As a historical stepping-off place for westward exploration, Missouri has come relatively late to addressing issues of native biodiversity. Established in 1859, the Missouri Botanical Garden served as the repository for plants collected by Lewis and Clark. The Garden provides plant-identification resources and responses to individual questions. Other government efforts employ a partnership strategy that broadens the audience for Missouri plant identification. One partnership addresses fill-in strategies for Missouri's varied-crop and livestock farms. Another uses the Master Gardener program as a model for training naturalists for Missouri schools, nature centers and communities.
Botanical Garden Resources
The MIssouri Botanical Garden, located in St. Louis, can be contacted online and by visiting. Plant identification services include the Plant Finder program, on the Kemper Center for Home Gardening part of the MOB site. (Plant Finder is a national database and cannot be accessed by state). Kemper also maintains a Plants of Merit section, which contains recommendations of plants that do well in the lower Midwest, although the list includes non-natives. Underutilized native flowers included on the Merit list include Dutchman's pipe vine, aromatic aster, false indigo and poppy mallow. Native trees include the fringe tree and the yellow wood. Christmas fern and ninebark are among other native listings on the Merit site.
The Department of Conservation also partners with Missouri State University Extension to conduct the Master Naturalist Program (similar to the Master Gardener Program), training individuals in stewardship of natural areas. Naturalists repay their training with a minimum of 40 hours of volunteer teaching, leading walks or other work in nature areas. Naturalists and others have access to the Conservation Department's field guide to native plants.
Given Missouri's extensive agricultural base, it is not surprising that the MIssouri brochure sponsored by Grow Native! is entitled "Native Plants for Your Farm." Grow Native!, a cooperative effort between the departments of Agriculture and Conservation provide material to home gardeners, landscapers and farmers, including links to department programs that actively encourage native-grass pastures, provide technical assistance for native plantings, and support specialized native crops (like hazelnuts). Grow Native! also supports native plant businesses and provides educational materials to schools and community organizations. It says something about Missouri's central location and diversity that the first 10 varieties in Grow Native's plant database "A" listings begin "American": blanketflower, beauty-berry, holly and smoke tree among them. The site includes a seedling identification section that is invaluable to new gardeners or outdoor explorers.
In addition to University of MIssouri Extension Services, Lincoln University Cooperative Extension has taken a leadership role in native plant advocacy and identification. The Native Plants Program at Lincoln involves the Missouri Prairie Foundation, the University of Missouri at Bradford, Master Naturalists, Master Gardeners and the U.S. Forest Service and is in the process of establishing educational native plant gardens statewide. One focus of Lincoln outreach will be to small farmers, especially minority farmers.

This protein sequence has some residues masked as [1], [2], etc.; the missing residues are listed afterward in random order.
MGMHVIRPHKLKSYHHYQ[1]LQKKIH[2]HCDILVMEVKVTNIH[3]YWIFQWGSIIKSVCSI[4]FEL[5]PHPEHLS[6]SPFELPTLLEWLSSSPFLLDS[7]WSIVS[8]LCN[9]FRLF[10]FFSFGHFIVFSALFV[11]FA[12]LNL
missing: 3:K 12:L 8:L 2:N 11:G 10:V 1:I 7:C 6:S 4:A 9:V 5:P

Other Information Sources
Both the Missouri Native Plant Society and the Missouri Prairie Foundation take an interest in restoring historic prairie land. It is no accident that nearly every photo on the Prairie Foundation site shows prairie land in bloom. The "Where We Work" part of the site makes clear the foundation's passion for protecting the prairie chicken but also lists between 200 and 350 plant varieties per piece of property managed. (The Prairie Foundation commissioned a Nature Conservancy ecological and floristic survey of foundation-administered prairie properties. The report is posted online, although the appendices with plant information property-by-property are not).
Wildflowers and More
Photographer Dan Tenaglia has produced an online photo record of Missouri natives organized by flower color and other simple plant characteristics. The collection is based on a 1963 book about Missouri flora, which he notes is being updated by the Missouri Department of Conservation and reissued by the Missouri Botanical Garden Press.
The southwestern third of Missouri is covered by the Ozark Plateau of mountain highlands. Home to small farms and towns, the forested highlands contribute greatly to Missouri's biodiversity, partly because of areas that have remained untilled and even unexplored. The National Park Service notes rare discoveries along its Ozark National Scenic Waterways: three types of native orchids, a catchfly whose MIssouri population is restricted to the Ozarks and an Ozark wild crocus that grows nowhere else in the world. Recent news is of the discovery of apparently native-growing wild monkshood, never seen in Missouri, but so far from any known habitation that it can be presumed naturally growing.
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